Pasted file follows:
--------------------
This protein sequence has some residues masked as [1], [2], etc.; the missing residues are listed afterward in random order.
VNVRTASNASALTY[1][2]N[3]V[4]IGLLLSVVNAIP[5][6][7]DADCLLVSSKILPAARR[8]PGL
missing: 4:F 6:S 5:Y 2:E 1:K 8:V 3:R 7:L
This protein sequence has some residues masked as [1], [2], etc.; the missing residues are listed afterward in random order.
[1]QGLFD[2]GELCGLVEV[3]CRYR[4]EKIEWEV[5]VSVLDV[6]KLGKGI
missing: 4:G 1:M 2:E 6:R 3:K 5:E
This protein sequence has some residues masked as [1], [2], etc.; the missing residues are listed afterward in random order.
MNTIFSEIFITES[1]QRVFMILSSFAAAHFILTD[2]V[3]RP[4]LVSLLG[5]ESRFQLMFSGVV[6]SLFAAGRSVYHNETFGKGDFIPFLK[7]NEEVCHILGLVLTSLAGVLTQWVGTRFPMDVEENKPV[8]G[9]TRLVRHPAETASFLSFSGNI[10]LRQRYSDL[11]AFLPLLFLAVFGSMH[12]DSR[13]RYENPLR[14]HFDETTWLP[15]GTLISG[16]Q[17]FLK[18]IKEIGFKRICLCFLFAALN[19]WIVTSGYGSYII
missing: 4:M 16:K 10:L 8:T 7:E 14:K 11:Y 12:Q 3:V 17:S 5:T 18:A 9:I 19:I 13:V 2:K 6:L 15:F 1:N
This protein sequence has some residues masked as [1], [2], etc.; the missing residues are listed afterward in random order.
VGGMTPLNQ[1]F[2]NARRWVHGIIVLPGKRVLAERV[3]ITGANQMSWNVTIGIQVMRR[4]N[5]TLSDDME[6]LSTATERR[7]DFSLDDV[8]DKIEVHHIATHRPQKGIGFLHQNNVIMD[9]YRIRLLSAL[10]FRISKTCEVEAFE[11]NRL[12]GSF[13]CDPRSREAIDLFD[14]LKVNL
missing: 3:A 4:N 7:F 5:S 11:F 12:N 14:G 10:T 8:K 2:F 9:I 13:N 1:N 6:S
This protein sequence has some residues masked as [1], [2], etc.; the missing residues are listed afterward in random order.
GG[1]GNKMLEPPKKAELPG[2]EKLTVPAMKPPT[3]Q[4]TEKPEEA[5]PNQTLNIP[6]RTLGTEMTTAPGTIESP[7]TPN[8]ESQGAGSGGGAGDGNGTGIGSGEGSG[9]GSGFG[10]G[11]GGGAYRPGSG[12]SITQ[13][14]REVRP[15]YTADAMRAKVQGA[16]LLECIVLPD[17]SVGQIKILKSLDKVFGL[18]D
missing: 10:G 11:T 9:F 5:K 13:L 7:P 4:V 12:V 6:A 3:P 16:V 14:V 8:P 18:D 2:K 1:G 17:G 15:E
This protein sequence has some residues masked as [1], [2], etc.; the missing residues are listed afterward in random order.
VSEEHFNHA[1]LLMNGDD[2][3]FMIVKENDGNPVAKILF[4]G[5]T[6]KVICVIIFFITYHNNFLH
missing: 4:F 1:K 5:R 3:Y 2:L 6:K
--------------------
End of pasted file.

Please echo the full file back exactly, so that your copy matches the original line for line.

This protein sequence has some residues masked as [1], [2], etc.; the missing residues are listed afterward in random order.
VNVRTASNASALTY[1][2]N[3]V[4]IGLLLSVVNAIP[5][6][7]DADCLLVSSKILPAARR[8]PGL
missing: 4:F 6:S 5:Y 2:E 1:K 8:V 3:R 7:L
This protein sequence has some residues masked as [1], [2], etc.; the missing residues are listed afterward in random order.
[1]QGLFD[2]GELCGLVEV[3]CRYR[4]EKIEWEV[5]VSVLDV[6]KLGKGI
missing: 4:G 1:M 2:E 6:R 3:K 5:E
This protein sequence has some residues masked as [1], [2], etc.; the missing residues are listed afterward in random order.
MNTIFSEIFITES[1]QRVFMILSSFAAAHFILTD[2]V[3]RP[4]LVSLLG[5]ESRFQLMFSGVV[6]SLFAAGRSVYHNETFGKGDFIPFLK[7]NEEVCHILGLVLTSLAGVLTQWVGTRFPMDVEENKPV[8]G[9]TRLVRHPAETASFLSFSGNI[10]LRQRYSDL[11]AFLPLLFLAVFGSMH[12]DSR[13]RYENPLR[14]HFDETTWLP[15]GTLISG[16]Q[17]FLK[18]IKEIGFKRICLCFLFAALN[19]WIVTSGYGSYII
missing: 4:M 16:K 10:L 8:T 7:E 14:K 11:Y 12:Q 3:V 17:S 5:T 18:A 9:I 19:I 13:V 2:K 6:L 15:F 1:N
This protein sequence has some residues masked as [1], [2], etc.; the missing residues are listed afterward in random order.
VGGMTPLNQ[1]F[2]NARRWVHGIIVLPGKRVLAERV[3]ITGANQMSWNVTIGIQVMRR[4]N[5]TLSDDME[6]LSTATERR[7]DFSLDDV[8]DKIEVHHIATHRPQKGIGFLHQNNVIMD[9]YRIRLLSAL[10]FRISKTCEVEAFE[11]NRL[12]GSF[13]CDPRSREAIDLFD[14]LKVNL
missing: 3:A 4:N 7:F 5:S 11:F 12:N 14:G 10:T 8:K 2:F 9:I 13:N 1:N 6:S
This protein sequence has some residues masked as [1], [2], etc.; the missing residues are listed afterward in random order.
GG[1]GNKMLEPPKKAELPG[2]EKLTVPAMKPPT[3]Q[4]TEKPEEA[5]PNQTLNIP[6]RTLGTEMTTAPGTIESP[7]TPN[8]ESQGAGSGGGAGDGNGTGIGSGEGSG[9]GSGFG[10]G[11]GGGAYRPGSG[12]SITQ[13][14]REVRP[15]YTADAMRAKVQGA[16]LLECIVLPD[17]SVGQIKILKSLDKVFGL[18]D
missing: 10:G 11:T 9:F 5:K 13:L 7:P 4:V 12:V 6:A 3:P 16:V 14:V 8:P 18:D 2:K 1:G 17:G 15:E
This protein sequence has some residues masked as [1], [2], etc.; the missing residues are listed afterward in random order.
VSEEHFNHA[1]LLMNGDD[2][3]FMIVKENDGNPVAKILF[4]G[5]T[6]KVICVIIFFITYHNNFLH
missing: 4:F 1:K 5:R 3:Y 2:L 6:K